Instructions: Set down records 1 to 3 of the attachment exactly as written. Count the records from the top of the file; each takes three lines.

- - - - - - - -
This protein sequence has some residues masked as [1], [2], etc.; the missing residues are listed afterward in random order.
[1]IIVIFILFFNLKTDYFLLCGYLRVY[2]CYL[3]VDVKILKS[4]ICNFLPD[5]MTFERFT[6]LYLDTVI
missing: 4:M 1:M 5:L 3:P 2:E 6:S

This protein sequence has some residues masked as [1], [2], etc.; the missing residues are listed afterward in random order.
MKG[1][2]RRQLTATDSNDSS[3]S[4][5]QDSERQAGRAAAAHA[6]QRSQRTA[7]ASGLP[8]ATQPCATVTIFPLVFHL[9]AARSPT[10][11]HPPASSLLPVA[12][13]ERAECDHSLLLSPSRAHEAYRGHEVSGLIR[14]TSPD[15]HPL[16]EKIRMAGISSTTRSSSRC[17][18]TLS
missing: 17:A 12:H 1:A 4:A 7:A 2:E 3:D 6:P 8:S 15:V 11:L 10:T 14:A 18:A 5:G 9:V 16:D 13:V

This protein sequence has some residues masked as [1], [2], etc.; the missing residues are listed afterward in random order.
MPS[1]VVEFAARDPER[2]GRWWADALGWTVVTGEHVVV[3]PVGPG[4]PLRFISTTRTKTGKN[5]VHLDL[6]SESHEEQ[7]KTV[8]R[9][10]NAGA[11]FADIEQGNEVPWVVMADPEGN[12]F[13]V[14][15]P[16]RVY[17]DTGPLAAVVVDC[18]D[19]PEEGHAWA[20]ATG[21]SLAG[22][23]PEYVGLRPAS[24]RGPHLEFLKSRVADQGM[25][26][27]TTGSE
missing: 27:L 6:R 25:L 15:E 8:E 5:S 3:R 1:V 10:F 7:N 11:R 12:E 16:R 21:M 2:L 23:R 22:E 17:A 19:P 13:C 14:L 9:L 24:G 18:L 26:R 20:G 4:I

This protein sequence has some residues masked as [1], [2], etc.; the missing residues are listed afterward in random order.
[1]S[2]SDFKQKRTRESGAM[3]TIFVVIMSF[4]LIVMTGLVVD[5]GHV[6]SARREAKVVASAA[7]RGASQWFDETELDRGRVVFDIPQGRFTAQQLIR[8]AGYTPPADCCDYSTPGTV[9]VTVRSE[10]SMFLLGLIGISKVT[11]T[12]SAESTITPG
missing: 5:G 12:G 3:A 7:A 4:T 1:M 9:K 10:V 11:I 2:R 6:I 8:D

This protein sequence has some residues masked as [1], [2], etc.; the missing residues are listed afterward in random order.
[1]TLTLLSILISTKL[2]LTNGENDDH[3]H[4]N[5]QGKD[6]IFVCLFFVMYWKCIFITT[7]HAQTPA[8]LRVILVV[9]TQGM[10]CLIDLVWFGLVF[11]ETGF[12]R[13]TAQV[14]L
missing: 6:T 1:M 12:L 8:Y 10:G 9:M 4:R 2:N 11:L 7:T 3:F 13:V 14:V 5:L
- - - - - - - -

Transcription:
This protein sequence has some residues masked as [1], [2], etc.; the missing residues are listed afterward in random order.
[1]IIVIFILFFNLKTDYFLLCGYLRVY[2]CYL[3]VDVKILKS[4]ICNFLPD[5]MTFERFT[6]LYLDTVI
missing: 4:M 1:M 5:L 3:P 2:E 6:S

This protein sequence has some residues masked as [1], [2], etc.; the missing residues are listed afterward in random order.
MKG[1][2]RRQLTATDSNDSS[3]S[4][5]QDSERQAGRAAAAHA[6]QRSQRTA[7]ASGLP[8]ATQPCATVTIFPLVFHL[9]AARSPT[10][11]HPPASSLLPVA[12][13]ERAECDHSLLLSPSRAHEAYRGHEVSGLIR[14]TSPD[15]HPL[16]EKIRMAGISSTTRSSSRC[17][18]TLS
missing: 17:A 12:H 1:A 4:A 7:A 2:E 3:D 6:P 8:S 15:V 11:L 10:T 14:A 18:A 5:G 9:V 16:D 13:V

This protein sequence has some residues masked as [1], [2], etc.; the missing residues are listed afterward in random order.
MPS[1]VVEFAARDPER[2]GRWWADALGWTVVTGEHVVV[3]PVGPG[4]PLRFISTTRTKTGKN[5]VHLDL[6]SESHEEQ[7]KTV[8]R[9][10]NAGA[11]FADIEQGNEVPWVVMADPEGN[12]F[13]V[14][15]P[16]RVY[17]DTGPLAAVVVDC[18]D[19]PEEGHAWA[20]ATG[21]SLAG[22][23]PEYVGLRPAS[24]RGPHLEFLKSRVADQGM[25][26][27]TTGSE
missing: 27:L 6:R 25:L 15:E 8:E 5:S 3:R 1:V 10:F 7:N 11:R 12:E 16:R 21:M 2:L 23:R 22:E 17:A 19:P 13:C 14:L 9:L 24:G 18:L 26:R 20:G 4:I